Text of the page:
New boss to take over from Ross McEwan who will leave for National Australia Bank on 31 October
The Royal Bank of Scotland has appointed Alison Rose as its new chief executive officer, making her the first woman to lead one of the UK’s four largest lenders.
Ms Rose, who is currently chief executive of RBS’s commercial and private banking division, as well as deputy CEO of NatWest, had been widely tipped for the top job.
When she succeeds outgoing chief executive Ross McEwan on 31 October, RBS will also become the only FTSE 100 company with women in its top two positions – Katie Murray is the lender’s chief financial officer.
Other lenders including Santander UK and Virgin Money have been led by women, but none of the four dominant high street banks – RBS, Lloyds, Barclays and HSBC – have had a female chief executive until now.
Ms Rose told investors it is an “exciting new chapter” for the bank as it faces “economic and political uncertainty” as well as changing consumer behaviour.
Commenting on the appointment, Howard Davies, chair of RBS, said: “Following a rigorous internal and external process, I am confident that we have appointed the best person for the job.”
Ms Rose began working at NatWest in 1992. RBS acquired NatWest in 2000 as it went on a buying spree that would see it rapidly expand to become the world’s biggest bank before the financial crisis almost brought it to collapse.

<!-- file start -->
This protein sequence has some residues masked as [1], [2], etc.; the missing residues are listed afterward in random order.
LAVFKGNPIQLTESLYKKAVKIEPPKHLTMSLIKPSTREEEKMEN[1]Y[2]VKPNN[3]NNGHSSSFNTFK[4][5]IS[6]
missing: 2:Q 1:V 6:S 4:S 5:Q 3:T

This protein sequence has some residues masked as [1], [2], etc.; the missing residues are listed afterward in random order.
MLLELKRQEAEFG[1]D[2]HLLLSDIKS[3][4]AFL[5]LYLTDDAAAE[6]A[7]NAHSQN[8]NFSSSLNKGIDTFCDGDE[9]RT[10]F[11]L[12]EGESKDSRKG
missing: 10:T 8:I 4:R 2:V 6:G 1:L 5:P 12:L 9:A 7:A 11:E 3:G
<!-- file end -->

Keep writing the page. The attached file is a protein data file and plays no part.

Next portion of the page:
In the aftermath of a £45bn taxpayer bailout in 2008, Ms Rose helped to rebuild the bank’s balance sheet.
The bank has undergone a massive overhaul under Mr McEwan, who is leaving to become chief executive at National Australia Bank.
His tenure has been dogged by a number of long-running scandals including the now-infamous Global Restructuring Group unit which squeezed thousands of firms, putting many out of business and stripping them of their assets to make profits for the bank.
Ms Rose said: “It is a huge honour to have been appointed as the new CEO of RBS and I am looking forward to getting started.
“As one of the oldest and most important financial institutions in the UK, we have a key role to play in supporting the economy and championing the potential that exists across the country.”
“Ross leaves a strong platform for his successor – a bank that has refocused on its core markets in the UK and Ireland and resolved all its major legacy issues, while returning to profitability and paying dividends.”